Isthiaq Raziq of the Sri Lankan Welfare Association says they cannot provide emergency shelter as they don't have government approval but are now coordinating returns with the embassy.
The association is also relying on airfare donors after their main source of income, an annual concert in March, was canceled due to the pandemic. Repatriating citizens is costly, Razik said, as they have to pay exit fees and quarantine and airfare in Colombo.
"These people are very helpless, they have lost their jobs and they don't have a single cent to pay."
Nalinda Wijerathna, Dubai's consul general of Sri Lanka, said 9,000 people had been repatriated and about 6,000 were still waiting. Limited capacity at Colombo's quarantine facilities resulted in delays in the availability of return flights.
Jemeela Abdul Salam has been living in a park for two weeks and is waiting to be returned to Sri Lanka
He said more people needed help than it could provide, and some were trying to skip waiting lists by going outside.
Anthony Iwueze was part of a group of 35 Nigerians who slept in a rubbish-strewn Satwa park in August after his company failed to pay his salary for three months. He joined a group of Nigerians who slept outside their consulate before police took them to the park.
“We suffered. We just want to go back, ”he said at the time.
Stephen Oguntade was there too after being "betrayed" by a recruiter. Mr Oguntade, a nutritionist, came to Dubai on a tourist visa in January to find work. He paid Dh2000 to a recruiter for a security job, but was taken to a shelter and then abandoned.
The two have since been returned to Nigeria by flight donors.
"It's good to be home again," said Oguntade from Lagos. "I'm starting to build my life from scratch."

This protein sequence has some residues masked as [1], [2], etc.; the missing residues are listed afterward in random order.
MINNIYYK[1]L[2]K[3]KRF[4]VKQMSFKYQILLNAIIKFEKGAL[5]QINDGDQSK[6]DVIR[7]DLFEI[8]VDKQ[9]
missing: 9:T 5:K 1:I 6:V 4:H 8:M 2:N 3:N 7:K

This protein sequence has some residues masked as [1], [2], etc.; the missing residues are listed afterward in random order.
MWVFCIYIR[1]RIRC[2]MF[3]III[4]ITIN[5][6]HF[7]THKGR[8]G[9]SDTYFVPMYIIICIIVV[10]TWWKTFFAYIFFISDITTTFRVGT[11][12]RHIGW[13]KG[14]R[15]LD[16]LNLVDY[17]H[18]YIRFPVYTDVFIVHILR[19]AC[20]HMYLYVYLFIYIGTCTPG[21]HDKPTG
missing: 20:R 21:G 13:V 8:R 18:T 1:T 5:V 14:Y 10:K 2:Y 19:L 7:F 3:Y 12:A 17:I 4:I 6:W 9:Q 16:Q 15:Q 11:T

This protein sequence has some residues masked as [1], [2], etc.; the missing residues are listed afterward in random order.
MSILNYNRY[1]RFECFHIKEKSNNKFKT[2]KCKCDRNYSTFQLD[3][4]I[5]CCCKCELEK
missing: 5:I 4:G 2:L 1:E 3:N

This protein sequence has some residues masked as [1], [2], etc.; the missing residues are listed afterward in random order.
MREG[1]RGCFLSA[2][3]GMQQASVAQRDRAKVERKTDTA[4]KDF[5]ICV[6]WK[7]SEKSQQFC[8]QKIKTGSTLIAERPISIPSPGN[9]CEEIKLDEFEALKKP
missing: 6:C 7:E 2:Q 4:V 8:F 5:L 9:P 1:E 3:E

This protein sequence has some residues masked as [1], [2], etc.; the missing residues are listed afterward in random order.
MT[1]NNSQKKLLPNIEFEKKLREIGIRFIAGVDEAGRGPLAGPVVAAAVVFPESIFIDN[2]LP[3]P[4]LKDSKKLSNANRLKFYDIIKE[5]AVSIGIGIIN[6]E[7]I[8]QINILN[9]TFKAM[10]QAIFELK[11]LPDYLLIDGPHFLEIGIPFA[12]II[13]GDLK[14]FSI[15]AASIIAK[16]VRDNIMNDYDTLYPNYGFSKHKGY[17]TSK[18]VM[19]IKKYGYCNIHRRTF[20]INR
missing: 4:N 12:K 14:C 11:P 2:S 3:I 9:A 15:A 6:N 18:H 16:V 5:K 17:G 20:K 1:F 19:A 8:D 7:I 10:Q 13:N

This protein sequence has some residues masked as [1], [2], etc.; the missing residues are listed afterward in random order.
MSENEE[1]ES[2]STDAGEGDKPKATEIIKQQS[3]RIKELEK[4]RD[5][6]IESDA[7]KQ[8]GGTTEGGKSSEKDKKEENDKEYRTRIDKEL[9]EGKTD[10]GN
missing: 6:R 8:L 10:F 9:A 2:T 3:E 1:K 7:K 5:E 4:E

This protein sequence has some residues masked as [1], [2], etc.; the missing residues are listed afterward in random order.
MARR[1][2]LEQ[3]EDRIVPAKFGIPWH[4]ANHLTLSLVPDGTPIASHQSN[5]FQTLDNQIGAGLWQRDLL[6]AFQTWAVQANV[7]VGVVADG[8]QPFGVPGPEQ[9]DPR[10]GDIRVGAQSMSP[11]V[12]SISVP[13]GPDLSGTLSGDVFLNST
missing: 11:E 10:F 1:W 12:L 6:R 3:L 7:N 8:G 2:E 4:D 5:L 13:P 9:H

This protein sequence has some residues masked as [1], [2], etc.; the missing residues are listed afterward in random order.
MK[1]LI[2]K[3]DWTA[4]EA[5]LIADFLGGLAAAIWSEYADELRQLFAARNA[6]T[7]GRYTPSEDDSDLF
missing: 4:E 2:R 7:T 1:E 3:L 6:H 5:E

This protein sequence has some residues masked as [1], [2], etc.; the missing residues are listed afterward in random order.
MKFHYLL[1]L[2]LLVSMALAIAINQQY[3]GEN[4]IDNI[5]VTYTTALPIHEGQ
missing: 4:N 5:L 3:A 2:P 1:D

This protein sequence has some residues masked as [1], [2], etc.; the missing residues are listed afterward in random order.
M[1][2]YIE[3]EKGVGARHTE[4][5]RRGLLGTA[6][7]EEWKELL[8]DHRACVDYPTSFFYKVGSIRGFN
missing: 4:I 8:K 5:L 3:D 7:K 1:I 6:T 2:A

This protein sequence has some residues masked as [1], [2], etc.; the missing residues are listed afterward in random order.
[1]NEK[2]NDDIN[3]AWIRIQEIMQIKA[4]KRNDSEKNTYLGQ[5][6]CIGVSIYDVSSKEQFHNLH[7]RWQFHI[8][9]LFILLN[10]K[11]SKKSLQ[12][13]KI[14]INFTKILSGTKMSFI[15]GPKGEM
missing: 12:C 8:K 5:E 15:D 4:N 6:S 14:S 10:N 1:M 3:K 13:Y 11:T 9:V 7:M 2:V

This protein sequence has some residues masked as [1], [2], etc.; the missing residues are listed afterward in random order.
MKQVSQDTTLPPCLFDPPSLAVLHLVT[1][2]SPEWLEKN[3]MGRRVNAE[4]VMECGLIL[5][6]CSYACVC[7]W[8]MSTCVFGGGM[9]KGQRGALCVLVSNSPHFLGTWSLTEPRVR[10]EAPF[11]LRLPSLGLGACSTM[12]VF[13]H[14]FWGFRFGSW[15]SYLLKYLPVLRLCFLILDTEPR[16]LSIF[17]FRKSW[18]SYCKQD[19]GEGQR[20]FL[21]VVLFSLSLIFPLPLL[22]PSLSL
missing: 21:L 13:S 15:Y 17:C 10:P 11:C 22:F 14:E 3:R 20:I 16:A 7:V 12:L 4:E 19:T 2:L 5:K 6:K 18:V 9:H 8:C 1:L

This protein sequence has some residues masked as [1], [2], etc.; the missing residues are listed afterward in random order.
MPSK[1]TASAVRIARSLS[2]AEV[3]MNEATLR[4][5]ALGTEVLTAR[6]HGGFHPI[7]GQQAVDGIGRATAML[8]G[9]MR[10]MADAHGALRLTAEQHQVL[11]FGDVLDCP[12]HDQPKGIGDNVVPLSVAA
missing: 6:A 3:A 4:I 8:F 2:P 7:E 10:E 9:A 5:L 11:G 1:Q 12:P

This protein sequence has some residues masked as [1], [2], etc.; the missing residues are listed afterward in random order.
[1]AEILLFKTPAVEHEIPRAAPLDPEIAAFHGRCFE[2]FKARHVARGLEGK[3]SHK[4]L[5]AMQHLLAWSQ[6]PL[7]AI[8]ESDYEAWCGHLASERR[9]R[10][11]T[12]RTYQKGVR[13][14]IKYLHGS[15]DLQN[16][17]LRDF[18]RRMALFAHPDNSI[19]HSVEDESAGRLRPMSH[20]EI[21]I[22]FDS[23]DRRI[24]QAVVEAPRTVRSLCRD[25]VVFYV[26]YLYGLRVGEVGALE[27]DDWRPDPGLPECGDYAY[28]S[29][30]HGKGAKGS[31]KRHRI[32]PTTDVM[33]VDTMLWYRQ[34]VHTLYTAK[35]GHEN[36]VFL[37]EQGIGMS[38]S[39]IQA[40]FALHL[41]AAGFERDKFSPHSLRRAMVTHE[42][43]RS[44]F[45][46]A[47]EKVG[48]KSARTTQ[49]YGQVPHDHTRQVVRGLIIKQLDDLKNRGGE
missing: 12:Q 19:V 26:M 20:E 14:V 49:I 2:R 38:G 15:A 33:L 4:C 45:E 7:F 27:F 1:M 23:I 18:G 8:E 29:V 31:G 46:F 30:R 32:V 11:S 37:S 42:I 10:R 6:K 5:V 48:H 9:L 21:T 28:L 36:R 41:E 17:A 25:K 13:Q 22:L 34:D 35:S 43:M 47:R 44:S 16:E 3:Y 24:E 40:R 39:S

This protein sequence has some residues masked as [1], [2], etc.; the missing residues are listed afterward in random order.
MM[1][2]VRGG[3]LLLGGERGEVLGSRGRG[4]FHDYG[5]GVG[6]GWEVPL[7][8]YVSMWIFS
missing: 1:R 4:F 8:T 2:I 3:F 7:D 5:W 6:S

Mahnaz Faquih, one of many volunteers who stepped in to help, has been coordinating flights for homeless migrant workers for the past six months. The Indian mother of two relies on her network of friends and "friends of friends" to find airfare donors and has bought about 20 herself. The UAE has strict fundraising laws, which means flights must be paid for by a single donor.
45 Sri Lankan migrants slept poorly
Ms. Faquih, who owns a chain of medical clinics, believes she helped repatriate around 700 people - including recently a group of 13 pregnant women from Sri Lanka and Ghana.
Coordination now requires your attention around the clock.
Other volunteers The Telegraph spoke to did not speak publicly for fear of repercussions.
Some had been asked to stop providing food to prevent more people from showing up on the streets.
One man who runs city-wide food drives says the common theme for many people is "no work for months, lots of liabilities, no money for housing and living on one meal a day".
“We gave food for a few weeks to a 200-person labor camp in Sharjah whose employer had been in prison since August last year. The sad part is that most of these people don't get paid for months and all they want is to return home. "
The man said the government needs to do more to protect workers, saying that most of the country's embassies are too slow or lacking in resources and NGOs are lacking the scale.